What would the Vicar of Dibley have to say?
This Green and Surprisingly Pleasant Land - religion nowadays
Like many of today’s serious students of theology I have learned all there is to learn about the Church of England by closely studying The Vicar of Dibley on the telly. What the tribulations of the vicar and her verger can’t tell you about church affairs is probably not worth knowing.
Now I have discovered, from admittedly another source, is that an overwhelming majority of the Anglican clergy believe that Britain is no longer a Christian country and, more shockingly, that they are favour of quite radical reform.
This survey* shows that more than half of the Anglican clergy predict that church attendance will continue declining, and, rather amazingly, over 9 per cent, think it’s unlikely that their own churches will be able to continue to hold weekly services on Sunday, over 6 per cent have already ceased to do so.
The clergy are divided on how to stem this decline, most controversial a majority of them now back same-sex marriage in the church where, according to traditional belief, unions are only permitted between a man and a woman. The appetite for reform also extends to overwhelming support for allowing women to become archbishops. Where oh where will this reforming zeal end?
No wonder these findings unleashed a barrage of tut tutting, accusations of ‘political correctness gone mad’ and dire predictions of ‘everything we hold sacred’ being dispatched to the burning cross in the sky.
The critics seem to believe that the Christian religion should be eternally unchanging or, as fundamentalists would have it, confined to the very strictest interpretation of the bible. Were total consistency to be maintained the burning of heretics would still be in place, shocking sexual abuse carried out by members of the clergy would be allowed to flourish on grounds of the sanctity of the priesthood and interpretations of the Bible not satisfying to readers of the Daily Mail would be summarily discarded.
Fundamentalists do however seem to support retrograde reforms which they describe as getting back to basics. This includes, for example, moves to outlaw abortion and commends the subjugation of women. Honestly, where is the Spanish Inquisition when you most need it?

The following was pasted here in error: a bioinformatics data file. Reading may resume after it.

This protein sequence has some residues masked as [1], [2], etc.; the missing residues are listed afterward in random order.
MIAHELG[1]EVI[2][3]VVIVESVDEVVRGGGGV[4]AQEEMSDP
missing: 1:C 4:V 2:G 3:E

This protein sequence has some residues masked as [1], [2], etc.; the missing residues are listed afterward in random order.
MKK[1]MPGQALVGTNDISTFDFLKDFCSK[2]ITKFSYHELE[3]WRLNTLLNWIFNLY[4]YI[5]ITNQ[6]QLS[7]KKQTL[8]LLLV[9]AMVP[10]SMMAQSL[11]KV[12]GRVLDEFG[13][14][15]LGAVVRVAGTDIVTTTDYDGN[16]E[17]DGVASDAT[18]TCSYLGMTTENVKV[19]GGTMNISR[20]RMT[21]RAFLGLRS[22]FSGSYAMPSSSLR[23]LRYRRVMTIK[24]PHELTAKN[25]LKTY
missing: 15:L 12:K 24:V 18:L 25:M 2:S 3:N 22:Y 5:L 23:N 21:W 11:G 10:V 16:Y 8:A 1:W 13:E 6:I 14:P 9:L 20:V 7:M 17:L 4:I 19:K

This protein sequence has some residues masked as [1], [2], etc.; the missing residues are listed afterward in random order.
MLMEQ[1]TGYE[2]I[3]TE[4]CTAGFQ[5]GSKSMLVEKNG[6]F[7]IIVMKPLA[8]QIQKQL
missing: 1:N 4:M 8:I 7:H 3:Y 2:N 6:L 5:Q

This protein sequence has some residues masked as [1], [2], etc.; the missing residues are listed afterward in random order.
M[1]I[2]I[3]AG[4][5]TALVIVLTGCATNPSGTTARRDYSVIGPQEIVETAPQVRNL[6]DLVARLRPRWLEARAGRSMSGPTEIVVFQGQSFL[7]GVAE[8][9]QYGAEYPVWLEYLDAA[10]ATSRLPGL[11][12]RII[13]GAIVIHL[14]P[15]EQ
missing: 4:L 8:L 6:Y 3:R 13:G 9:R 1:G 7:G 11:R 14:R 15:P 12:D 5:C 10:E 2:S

The crisis in Anglicanism (us journalists are very fond of the word crisis) may well stem from the 2021 UK Census which found that, for the first time, only 46.2 per cent of the population in England and Wales identify as Christian while the numbers of people saying they have no religion is growing by the day.
Combine this with the findings of a recent opinion survey conducted by Gallup and reasons for Anglican optimism dwindle even faster. The international Gallup poll revealed that the British were uniquely less likely to find happiness in religion. In every other country they surveyed people who saw religion as an important part of their lives experienced higher levels of satisfaction and enjoyment than non-believers.
This is despite the fact that you can hardly go anywhere in the United Kingdom without stumbling on a church, many of which are really nice, albeit a tad drafty and prone to profound outbreaks of village politics of the kind highly familiar to us learned students of events in Dibley.
I am rather conscious of the fact that some readers might consider it a bit of a chutzpah for an atheist Jew to intrude on the angst of the Christian community.
Yet there is something open and inviting about Anglicanism that welcomes intrusion. It is, as the name suggests, a quintessentially English offering of a brand of Christianity that has evolved as being not too demanding, not too doctrinal and generally rather reassuring.
Unlike some other religious brands of a more austere nature, that make rigid demands on adherents, the Anglican church inserts itself into British life in a flurry of bell ringing, floral rotas and clergy who are keen to be inclusive.
I therefore suspect that the fashionable doom surrounding the future of Anglicanism might be rather overdone. Nonetheless the church will probably need to evolve, perhaps somewhat more rapidly than in previous times, not least because it appears that a large swathe of the clergy are up for change. All they need to do now is persuade their parishioners of the virtues of reform, arguably a more demanding task.
There is also an opportunity to capitalise on the woes of the National Health Service, which is often said to be Britain’s only true religion. As doubts about the NHS grow maybe there is a chance for the actual established state religion to reassert itself. In these circumstances there may yet be opportunities for the Anglican church to get back its mojo.
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